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Degree in Physics to PhD in Computer Science

  1. Feb 22, 2013 #1
    I've read various post on this matter here actually. However I'll do some rant on my story:

    I'm currently a masters student (quantum physics, with maybe 60-70% programming content). I always had an interest in how computer works but I did not got into the CS degree. Now, I am planning for my phd studies. I've engaged into astrophysics which requires very intensive programming - modelling solar systems. This should include a big chuck of numerical and computational stuffs (which I am familiar of).

    Yesterday, I had a chance to talk to some technopreneuer, which one of them are doing data analytics from social network. It involves big data analysis and I found it very interesting. In fact, I may not be able to imagine a future in astrophysics (what is the significance of my research?) but I can imagine a world where analysing big data can be useful for decision making.

    I understand that I sounds completely crazy now, but:

    0. I've imagine big data analysis to use AI or statistical method to process information. But beyond that I am yet to have any idea what I'm saying.

    1. Do I have a shot on continuing my PhD in CS? especially in big data analysis.

    2. If yes, where should I start? I might be able to get a GRE in CS to prove my competencies after self studying on most important subjects: database, Data structure, OS etc.

    Anyway, I'm comfortable with programming but I do not have background in CS. I'm mainly a C programmer with experience in Perl/Python/Matlab/PHP/SQL. I've took 600x in www.edx.org, and passed with 99%.
  2. jcsd
  3. Feb 23, 2013 #2
    Hm.. Anyone had any insight regarding my situation? I have looked around and it seems the field I'm interested in is coined "data scientist". Lucrative, booming, much like quant..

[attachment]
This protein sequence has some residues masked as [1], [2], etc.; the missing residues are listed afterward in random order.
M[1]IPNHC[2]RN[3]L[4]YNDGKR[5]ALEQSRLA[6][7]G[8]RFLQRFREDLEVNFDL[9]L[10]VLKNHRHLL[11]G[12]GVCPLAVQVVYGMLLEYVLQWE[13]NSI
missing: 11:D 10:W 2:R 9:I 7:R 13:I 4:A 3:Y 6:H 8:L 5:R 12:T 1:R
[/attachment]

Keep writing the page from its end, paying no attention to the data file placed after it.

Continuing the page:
4. Feb 23, 2013 #3
    Well... I have heard of many physicists getting jobs outside their major field, especially electronics or programming companies. I think that is very doable, since you have some experience in CS. Maybe you will have to take a couple of remedial courses.
  5. Feb 23, 2013 #4
    I got my phd in theoretical particle physics and currently work for a consulting firm doing "big data" type stuff.
  6. Feb 23, 2013 #5
    Ah. That's a relief to know there's some examples here in PF. To further my question, in your case it's PhD Physics -> "big data". Would you say your phd had been helpful in your career? I am currently considering phd. Would a phd in CS (eg AI/NLP/etc) be more helpful than physics phd?
  7. Feb 25, 2013 #6
    A long time ago in a galaxy far, far away, my officemate while I was in a PhD program for CS was an undergraduate physics major. So yes, it is possible to get into graduate school for CS with a physics degree, as long as you have a sufficient background in CS as well.

    As a non-CS major, you will have to show that you know about computers. A good score in the GRE would be good, and hopefully even as a physics major, you took a few courses in computers. A demonstrated programming background would also be helpful... have you worked professionally as a C programmer, or have you just done things with C at school?
  8. Feb 25, 2013 #7
    Thanks for your encouraging response! Sadly, no I don't have professional C programming experience. I was a tutor back then, but that was just it. I'll work towards it.
  9. Feb 25, 2013 #8
    Unfortunately, I don't know how exactly my officemate got in, so I can't give you any additional advice. He was one of the best programmers I ever met though, so I'm sure he found some way to convey this to the admissions committee.

    Good luck!
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